City of Hesperia parcel tax, Measure F (November 2011)

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A City of Hesperia parcel tax, Measure F ballot question was on the November 8, 2011 ballot for voters in the City of Hesperia in San Bernardino County, where it was overwhelmingly defeated.[1]

If Measure F had been approved, property owners in Hesperia would have had to pay $85 per parcel per year to the city, with the proceeds of the tax going to support the Hesperia Fire District.[1] The tax would have been in effect for five years.[2]

A 2/3rds supermajority vote was required for passage.[1]

Election results

Measure F
ResultVotesPercentage
Defeatedd No5,76980.74%
Yes 1,376 19.26%
Election results are from the San Bernardino County elections office.

Support

Supporters

The official ballot book arguments in favor of Measure F were signed by:

  • Mike Leonard, mayor of Hesperia
  • Bill Holland, a member of the Hesperia City Council
  • Thurston “Smitty” Smith, a member of the Hesperia City Council

Arguments in favor

The arguments supporting Measure F submitted for the official ballot book said:

  • "Measure F -- the Hesperia Fire Safety Tax -- is the fire department’s plea for help! Over the past three years, the fire district’s major revenue source, property tax, has plummeted by 24 percent, crippling the department’s abilities to continue providing adequate firefighting and paramedic services to citizens."
  • "Measure F will not ever be used to increase wages or benefits for firefighters but simply maintain the current level of staffing we have today: four paramedic ambulances and three paramedic fire engines to cover 74 square miles. To maintain these levels will cost each property owner, at most, $85 per year, which is $7.08 per month or 24 cents per day. Should revenues increase, the city council can lower the amount annually."
  • "Measure F will only last for five years and cannot be renewed or increased without a vote of the people. Should Measure F fail, the city council will have to cut nine firefighter/paramedics on January 1, 2012, leaving fire engines without a paramedic on board to give advanced life support to you, or your family. You will have to wait for an ambulance to arrive before getting lifesaving help."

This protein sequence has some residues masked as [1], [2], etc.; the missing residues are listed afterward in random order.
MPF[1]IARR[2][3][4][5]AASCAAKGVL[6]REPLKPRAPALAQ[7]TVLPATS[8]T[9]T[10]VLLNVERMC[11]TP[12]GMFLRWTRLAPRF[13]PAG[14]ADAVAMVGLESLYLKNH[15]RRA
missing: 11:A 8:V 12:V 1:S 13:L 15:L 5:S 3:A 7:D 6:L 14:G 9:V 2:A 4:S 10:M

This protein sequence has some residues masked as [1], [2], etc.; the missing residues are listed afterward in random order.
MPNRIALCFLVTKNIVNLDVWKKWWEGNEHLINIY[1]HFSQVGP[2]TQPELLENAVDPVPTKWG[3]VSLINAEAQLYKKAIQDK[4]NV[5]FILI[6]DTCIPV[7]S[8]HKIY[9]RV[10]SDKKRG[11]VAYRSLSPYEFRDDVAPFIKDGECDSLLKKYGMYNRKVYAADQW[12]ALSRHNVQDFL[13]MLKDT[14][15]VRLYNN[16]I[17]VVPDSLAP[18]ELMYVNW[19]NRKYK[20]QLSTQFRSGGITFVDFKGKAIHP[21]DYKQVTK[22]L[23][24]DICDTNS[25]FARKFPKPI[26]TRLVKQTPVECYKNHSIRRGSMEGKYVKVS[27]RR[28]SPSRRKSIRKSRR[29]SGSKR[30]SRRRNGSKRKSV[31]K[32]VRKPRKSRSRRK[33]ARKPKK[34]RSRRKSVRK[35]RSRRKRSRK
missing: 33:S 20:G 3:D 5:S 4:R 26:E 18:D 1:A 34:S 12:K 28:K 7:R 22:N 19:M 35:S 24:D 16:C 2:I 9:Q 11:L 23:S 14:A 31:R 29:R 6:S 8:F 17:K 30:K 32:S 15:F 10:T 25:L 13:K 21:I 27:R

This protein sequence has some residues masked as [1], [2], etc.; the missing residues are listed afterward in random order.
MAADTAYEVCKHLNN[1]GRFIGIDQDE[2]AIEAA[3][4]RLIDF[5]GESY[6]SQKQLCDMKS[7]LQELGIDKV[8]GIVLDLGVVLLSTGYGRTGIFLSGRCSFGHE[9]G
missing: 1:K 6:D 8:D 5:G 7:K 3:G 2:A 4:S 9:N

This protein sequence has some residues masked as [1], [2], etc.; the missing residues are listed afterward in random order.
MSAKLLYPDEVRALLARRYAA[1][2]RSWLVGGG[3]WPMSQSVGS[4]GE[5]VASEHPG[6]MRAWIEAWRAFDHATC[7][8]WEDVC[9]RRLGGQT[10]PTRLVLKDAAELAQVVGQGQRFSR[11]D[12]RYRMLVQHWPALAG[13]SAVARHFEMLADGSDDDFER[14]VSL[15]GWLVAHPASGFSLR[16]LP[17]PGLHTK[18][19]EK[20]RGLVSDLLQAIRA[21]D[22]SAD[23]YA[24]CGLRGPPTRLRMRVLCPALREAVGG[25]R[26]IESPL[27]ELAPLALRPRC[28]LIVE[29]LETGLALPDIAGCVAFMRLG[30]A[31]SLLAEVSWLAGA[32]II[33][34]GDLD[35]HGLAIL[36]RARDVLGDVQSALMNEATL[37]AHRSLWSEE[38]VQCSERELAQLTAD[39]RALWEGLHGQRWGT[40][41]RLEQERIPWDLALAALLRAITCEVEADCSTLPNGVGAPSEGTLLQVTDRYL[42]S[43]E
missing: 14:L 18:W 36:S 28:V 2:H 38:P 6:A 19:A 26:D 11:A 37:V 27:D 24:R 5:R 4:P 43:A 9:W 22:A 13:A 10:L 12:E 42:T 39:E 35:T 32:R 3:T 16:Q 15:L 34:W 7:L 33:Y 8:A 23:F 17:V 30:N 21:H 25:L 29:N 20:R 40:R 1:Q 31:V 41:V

Donors

Donations to Hesperia Citizens for Public Safety, the committee organized to pass Measure F were made by:

  • The San Bernardino County Professional Firefighters No. 1230110: $20,000.[2]

Opposition

Opponents

The official ballot book arguments opposing Measure F were signed by:

  • Russ Blewett, a member of the Hesperia City Council. He said, "“I signed [a no new taxes] pledge. This is one person who will do exactly what he said he will do."[3]
  • Paul Bosacki, a member of the Hesperia City Council. He said, "This is a three-legged donkey running in the Kentucky Derby. It doesn’t have much of a chance."[3]
  • Al Vogler, the husband of former mayor Rita Vogler

Arguments against

The arguments opposing Measure F submitted for the official ballot book said:

  • "Hesperians need to stop the unnecessary, unfair Measure F fire parcel tax. With unemployment at 18 percent, foreclosed homes, families and businesses struggling, these are severe economic hard times. With the current economy, we can’t afford another tax increase."
  • "Hesperia has 35,211 taxable parcels, taxed at $84 for five years, equals $13.8 million dollars! The amount needed to maintain current fire staffing for five years is $5.5 million."
  • "SB County is staffing its fire stations with two firemen per engine. It is safe and the best service for citizens. Safety is not an issue. A NO vote on Measure F will help ensure that homeowners will not lose their homes. A NO vote will not reduce fire services. We ask that you join with many hardworking, overtaxed Hesperians and VOTE NO on Measure F. Together, let’s send a message that government must live on a fixed budget."

Donors

Donations to the Hesperia Free Press Committee to Oppose Measure F were made by:

  • CHT Investment of Newport Beach: $5,000[2]

The campaign committee of Hesperia City Councilman Russ Blewett also spent money to defeat Measure F.[2]

See also

References